Rural landscape certified as a Globally Important Agricultural Heritage Shiroyone Senmaida
There are 1004 small paddy fields of about 18 square meters per section, within the area of approximately 4 hectares. The landscape of the thin layers of paddy fields leading to the seashore is unique to this area where the sea and the mountains are close together. Another characteristic of this rice terrace is that they follow the traditional agricultural methods such as planting rice seedlings by hand rather than by machine, and drying the harvested rice stalks in the sun on a wooden frame called "Haza". Also in 2011, as "Sato-yama Sato-umi of Noto", a joint effort with the nearby agricultural/mountain/fishing villages, it was certified as a "Globally Important Agricultural Heritage". As it is situated overlooking the Sea of Japan on its west side, you can watch the spectacular sunset setting in the Sea of Japan at dusk.
The largest rice terrace in Japan stretching out along Kumano Kodo Maruyama Senmaida
It is a rice terrace near Kumano Sanzan (three mountains of Kumano), which has been worshipped by many people as a sacred place since the ancient time, and is a passing point on a pilgrimage road known as "Kumano Kodo". It is built on a steep slope where its altitude goes up for 1 meter for every 4 meter vertical walk, the difference of elevation between the lowest and the highest points is 160m. The total number of paddy fields is 1340. The grandeur of the view of the sunny south-west facing slope filled with paddy fields is truly spectacular. You can stroll on the road that runs through the rice terrace, it is also possible to enter Kumano Kodo from the prefectural highway, and then if you walk for about 30 minutes on the mountain path called "Tori Toge", you will find an observation deck where you can have a panoramic view of the vast rice terrace. Every June, an event called "Mushi okuri" is being held. Replicating an old custom of getting rid of insects with fire and sound, people with drums and torches parade down the streets in a fantastic atmosphere with the rice terrace lit by1340 candles.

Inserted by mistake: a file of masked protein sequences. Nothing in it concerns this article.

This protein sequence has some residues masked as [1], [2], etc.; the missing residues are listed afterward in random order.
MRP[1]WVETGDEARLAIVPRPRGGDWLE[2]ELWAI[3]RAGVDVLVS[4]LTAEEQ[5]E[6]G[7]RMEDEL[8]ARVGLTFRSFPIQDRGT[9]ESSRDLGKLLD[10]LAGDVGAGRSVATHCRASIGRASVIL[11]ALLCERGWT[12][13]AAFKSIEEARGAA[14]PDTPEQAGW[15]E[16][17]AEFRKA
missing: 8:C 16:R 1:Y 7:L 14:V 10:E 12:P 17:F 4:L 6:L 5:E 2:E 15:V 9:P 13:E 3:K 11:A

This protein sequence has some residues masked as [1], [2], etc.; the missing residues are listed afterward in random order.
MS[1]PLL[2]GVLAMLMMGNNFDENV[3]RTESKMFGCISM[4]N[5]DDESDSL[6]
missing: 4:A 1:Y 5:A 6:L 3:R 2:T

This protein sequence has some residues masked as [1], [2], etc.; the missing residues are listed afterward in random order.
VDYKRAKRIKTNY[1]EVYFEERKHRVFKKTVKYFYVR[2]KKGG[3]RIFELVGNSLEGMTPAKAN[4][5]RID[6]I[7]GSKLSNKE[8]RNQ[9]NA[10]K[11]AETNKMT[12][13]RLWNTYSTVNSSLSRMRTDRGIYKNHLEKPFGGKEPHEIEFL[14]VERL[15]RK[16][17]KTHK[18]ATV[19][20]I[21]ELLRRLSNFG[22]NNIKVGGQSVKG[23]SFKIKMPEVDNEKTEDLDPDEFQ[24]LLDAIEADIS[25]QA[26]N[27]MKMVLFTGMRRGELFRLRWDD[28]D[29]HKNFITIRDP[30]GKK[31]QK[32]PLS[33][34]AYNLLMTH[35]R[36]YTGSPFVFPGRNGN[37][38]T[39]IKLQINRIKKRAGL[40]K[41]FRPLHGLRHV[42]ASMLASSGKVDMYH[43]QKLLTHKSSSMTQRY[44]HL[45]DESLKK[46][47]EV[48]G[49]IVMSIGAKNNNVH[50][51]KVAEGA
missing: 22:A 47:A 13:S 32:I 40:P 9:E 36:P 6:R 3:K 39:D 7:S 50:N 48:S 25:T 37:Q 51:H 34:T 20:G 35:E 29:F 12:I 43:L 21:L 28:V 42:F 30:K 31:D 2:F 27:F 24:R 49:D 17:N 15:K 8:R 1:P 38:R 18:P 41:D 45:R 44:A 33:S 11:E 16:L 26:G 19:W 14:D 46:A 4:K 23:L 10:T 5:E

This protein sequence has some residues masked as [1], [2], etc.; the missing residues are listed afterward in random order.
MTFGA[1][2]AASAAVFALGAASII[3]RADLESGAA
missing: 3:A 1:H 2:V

The scenery stained with sunset in late April to mid-May is magnificent Rice terrace of Hamanoura
Rice terrace of Hamanoura was made in a valley along a river flowing into the sea. There are 283 paddy fields in the area of 11.5 hectares. Viewing from the observation deck, enjoy an exquisite view of the V-shaped land between mountains filled with differently shaped rice paddies, leading to the sea beyond. Summer with lush greenery, autumn with swaying golden rice stalks, and winter when snow thinly covers the area, they are all beautiful, but the best time for sightseeing is from mid April to early May, at around 19:00. The paddy fields are filled with water in preparation for the rice planting, and when the sunset turns their color to orange and embosses the pathway, it looks so beautiful like some stained glass. Because of its romantic view, it is also certified as a "Lovers' sacred site", a perfect place to propose.